"If I mistake not, it will be a great resort for tourists and madmen who like climbing mountains at the risk of breaking their necks."
Canadian Pacific Railway chief engineer, 1884
When first confronted with the swimming-pool hue of Moraine Lake in Canada's Banff National Park, incredulous tourists have sometimes accused local hoteliers of dyeing the water. Tour operators have broached dubious theories too, about how a crystalline structure of the meltwater causes the otherworldly tint.
To find the real reason--or to escape the other visitors clambering on the rock pile that provides this classic view--you can paddle or hike to the opposite shore. The Wenkchemna Peaks loom larger and the breeze chills as you approach the lake's glacial headwaters, where vast fans of scree and snow above a sandy creekbed offer clues. During the last ice ages, giant rivers of ice sculpted the area. As the glaciers retreated, they shed piles of debris, or moraines, often damming the melting ice. The remaining glaciers continue to creak down the mountains, slowly grinding whatever's in their path. Boulders become rocks; stones shrink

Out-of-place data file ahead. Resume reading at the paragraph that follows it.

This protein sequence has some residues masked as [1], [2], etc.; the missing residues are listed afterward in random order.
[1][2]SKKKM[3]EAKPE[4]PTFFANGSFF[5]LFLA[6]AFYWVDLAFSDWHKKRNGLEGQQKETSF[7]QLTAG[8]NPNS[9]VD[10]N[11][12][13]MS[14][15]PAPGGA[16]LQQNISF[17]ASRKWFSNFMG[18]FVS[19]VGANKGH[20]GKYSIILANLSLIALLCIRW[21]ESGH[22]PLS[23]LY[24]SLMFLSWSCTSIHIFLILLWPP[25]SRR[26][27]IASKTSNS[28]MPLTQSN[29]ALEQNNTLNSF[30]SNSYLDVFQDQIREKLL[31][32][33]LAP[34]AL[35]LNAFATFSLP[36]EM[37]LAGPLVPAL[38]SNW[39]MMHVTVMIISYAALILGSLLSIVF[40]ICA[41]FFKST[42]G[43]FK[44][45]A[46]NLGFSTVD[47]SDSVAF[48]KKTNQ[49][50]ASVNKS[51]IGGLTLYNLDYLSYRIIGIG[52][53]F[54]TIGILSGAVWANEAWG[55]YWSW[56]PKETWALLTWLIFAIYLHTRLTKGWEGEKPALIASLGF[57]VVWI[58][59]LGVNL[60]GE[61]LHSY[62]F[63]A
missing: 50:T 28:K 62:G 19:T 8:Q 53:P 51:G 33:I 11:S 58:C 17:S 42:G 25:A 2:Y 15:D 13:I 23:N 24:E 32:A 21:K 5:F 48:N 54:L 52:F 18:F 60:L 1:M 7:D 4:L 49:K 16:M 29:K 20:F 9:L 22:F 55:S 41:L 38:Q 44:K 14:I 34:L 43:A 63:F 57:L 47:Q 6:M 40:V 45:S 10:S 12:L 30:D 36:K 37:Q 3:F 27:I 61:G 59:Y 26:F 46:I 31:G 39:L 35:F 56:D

to pebbles; granules dwindle to fine particles. And as the glaciers melt into rivers and lakes, the tiniest specks, called rock flour, are suspended in the water. This rock flour is what scatters sunlight and gives Moraine its milky opalescence.
Pry your eyes from the water and you'll discover other marvels, starting with the Lyall's larch, an oddball conifer that crowns the treeline with a blaze of gold before shedding its needles to withstand the winter. Listen for hoary marmots' whistles and watch them bodysurf on patches of alpine snow. Linger for glimpses of tiny, big-eared pikas scurrying to make hay while the sun shines (they don't hibernate, so they harvest and dry plants to survive the long cold season). Or consider the mountains. Formed as an ancient seabed, they were heaved skyward when the Pacific and North American Plates collided 100 million years ago. The staggering power of their creation is evident throughout this stretch of the Rockies, in the crazy angles of the sedimentary bands, crumpled rock folds, and ragged crags. And it's this sense of almost unfathomable scale that beguiles tourists and rock-climbing madmen alike. --Debra Jones